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Another Season

We’re just entering yet another “season,” and it’s got me thinking a lot about how much I love how many “seasons” there are in homesteading. I know they exist in other ways of living, and we all share the four basics (summer, fall, winter, spring), even if they may look different in different parts of the world, but there’s something very different about it when you’re living with the seasons. And our faith complements that flow really well, as we have the incorporation of the liturgical year into our lives as well.

For instance. Just last week, I finished “butchering season.” Now, it’s possible I’ll still be doing more butchering this year. If any of the boys or Scott would shoot a deer, I’ll have work ahead of me. But this week we just wrapped up? That was for farm animals. The deer would be during deer gun hunting season. (Yes, I need to be specific in that, because there’s bow season, duck season, and many other types of hunting seasons. Deer gun hunting is the most common in Wisconsin, and it happens for about a week, right around Thanksgiving.) I also enjoy maple syrup season and planting season, among other things.

We’ve also got the season of Advent coming up in about two weeks! I’m really looking forward to that this year. Of course, American society recognizes the time, generally from about Thanksgiving to the New Year as “holiday season,” and December 21st marks the first day of winter. However, the weather has shifted here in Wisconsin, and yesterday (at least by us), we got our first real snow. The weather is likely to fluctuate for another week or two between the 30s and 40s for daytime temps, but that first snow that sticks all day, that’s what a lot of us feel like is the beginning of winter. The kids played outside a good chunk of the day and were able to make snowmen and snowballs and small fort walls.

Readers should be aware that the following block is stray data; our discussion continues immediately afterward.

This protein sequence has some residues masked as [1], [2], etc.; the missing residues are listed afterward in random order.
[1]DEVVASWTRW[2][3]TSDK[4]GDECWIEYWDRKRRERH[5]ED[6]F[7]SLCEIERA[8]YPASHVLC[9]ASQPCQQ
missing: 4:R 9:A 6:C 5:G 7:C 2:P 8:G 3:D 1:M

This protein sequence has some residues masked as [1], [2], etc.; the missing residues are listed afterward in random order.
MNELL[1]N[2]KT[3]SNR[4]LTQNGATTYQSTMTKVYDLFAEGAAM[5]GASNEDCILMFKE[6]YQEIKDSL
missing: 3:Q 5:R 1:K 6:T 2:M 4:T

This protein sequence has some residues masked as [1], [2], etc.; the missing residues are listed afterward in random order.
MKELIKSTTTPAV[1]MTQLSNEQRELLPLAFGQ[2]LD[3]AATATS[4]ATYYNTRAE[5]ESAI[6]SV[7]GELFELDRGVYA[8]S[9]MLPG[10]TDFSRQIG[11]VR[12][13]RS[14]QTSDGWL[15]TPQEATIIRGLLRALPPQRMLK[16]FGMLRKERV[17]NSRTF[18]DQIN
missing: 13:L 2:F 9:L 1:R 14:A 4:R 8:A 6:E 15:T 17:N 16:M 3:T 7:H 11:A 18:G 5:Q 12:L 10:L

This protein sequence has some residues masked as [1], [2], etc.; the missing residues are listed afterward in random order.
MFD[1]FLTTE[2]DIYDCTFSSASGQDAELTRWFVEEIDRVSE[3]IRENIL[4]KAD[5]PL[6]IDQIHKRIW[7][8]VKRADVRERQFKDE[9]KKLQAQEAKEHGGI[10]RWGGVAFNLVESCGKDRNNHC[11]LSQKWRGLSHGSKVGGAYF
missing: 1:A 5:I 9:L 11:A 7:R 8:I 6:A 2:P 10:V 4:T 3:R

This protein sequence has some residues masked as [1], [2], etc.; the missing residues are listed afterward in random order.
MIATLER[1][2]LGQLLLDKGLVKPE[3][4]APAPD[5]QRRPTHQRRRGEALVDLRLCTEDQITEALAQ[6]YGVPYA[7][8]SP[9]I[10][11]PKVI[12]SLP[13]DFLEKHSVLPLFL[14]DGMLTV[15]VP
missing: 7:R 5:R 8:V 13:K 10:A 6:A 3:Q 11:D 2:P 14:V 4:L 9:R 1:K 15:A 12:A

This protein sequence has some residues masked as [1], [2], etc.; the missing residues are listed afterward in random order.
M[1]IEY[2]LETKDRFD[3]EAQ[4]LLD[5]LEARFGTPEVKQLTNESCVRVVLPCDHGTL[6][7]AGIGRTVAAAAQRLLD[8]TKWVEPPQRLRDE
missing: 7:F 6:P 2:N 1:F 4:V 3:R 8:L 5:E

With the end of butchering season, I’m essentially at the end of canning season. I’m still going to make some more tomato sauce, and I’ll be making some more broth very soon, but on the whole, I’m done canning. There are no more bushels of tomatoes coming in the house, no more baskets full of carrots or turnips or beans. The herbs are done (or just about, if the snow didn’t kill them), and a sense of rest has washed over the house. Those challenging months I was struggling with for awhile have turned into easier days. Winter isn’t just a season of snow, it’s a season of rest.

In the past year, we’ve been making much more of an effort to celebrate the liturgical year at home and not just in church. We’ve been learning about different Saints and their feast days and celebrating ones that have added meaning to us. Part of that was celebrating Martinmas, which traditionally, marked the end of the harvest and butchering season and the beginning of hunting and wood cutting. A perfect transition between two very distinct times in our life. Winter may not start for over a month, but the winter mindset definitely is.

This was the most delicious turkey I’ve ever had!

In the Yard

But our lives are not all feasting and fun and church. There’s lots of work to be done around the house and around the yard. Less work needs to be done around the yard these days. We won’t be mowing any more lawn after the snow we got yesterday, there are fewer animals to tend to, and the gardens are even cleaned up!

Recently, we acquired a tiller for the tractor (or, at least the part-time use of one), and in under an hour, I had all of the big planting areas tilled up! Scott started tilling the area over by the barn a week or two ago, but he ran out of daylight. Nov. 7th was a gorgeous day, but Scott was busy prepping for hunting, so I decided to do the tilling myself. I tilled the garlic bed (after I moved the boarders out of the way), then the main garden, and then I finished up over by the barn.

It felt like it took ages to till the garden in spring when I needed to work the manure into the beds. I used my brothers mid-size walk-behind tiller for that, and I had to make three passes on each bed in the main garden. We’re probably talking 20-30 minutes per bed. In maybe about 3-5 minutes (depending on how slowly I drove), I had a whole bed done with the tractor. I’m hoping to get more compost or manure added to these beds in spring, and I would till that in, too. What I really loved about the tiller, aside from the speed, was that I didn’t have to pull any plant remnants out of the beds. Tomato vines, sunflower stalks, the remains of cabbage roots… it all got chopped and worked into the beds, too.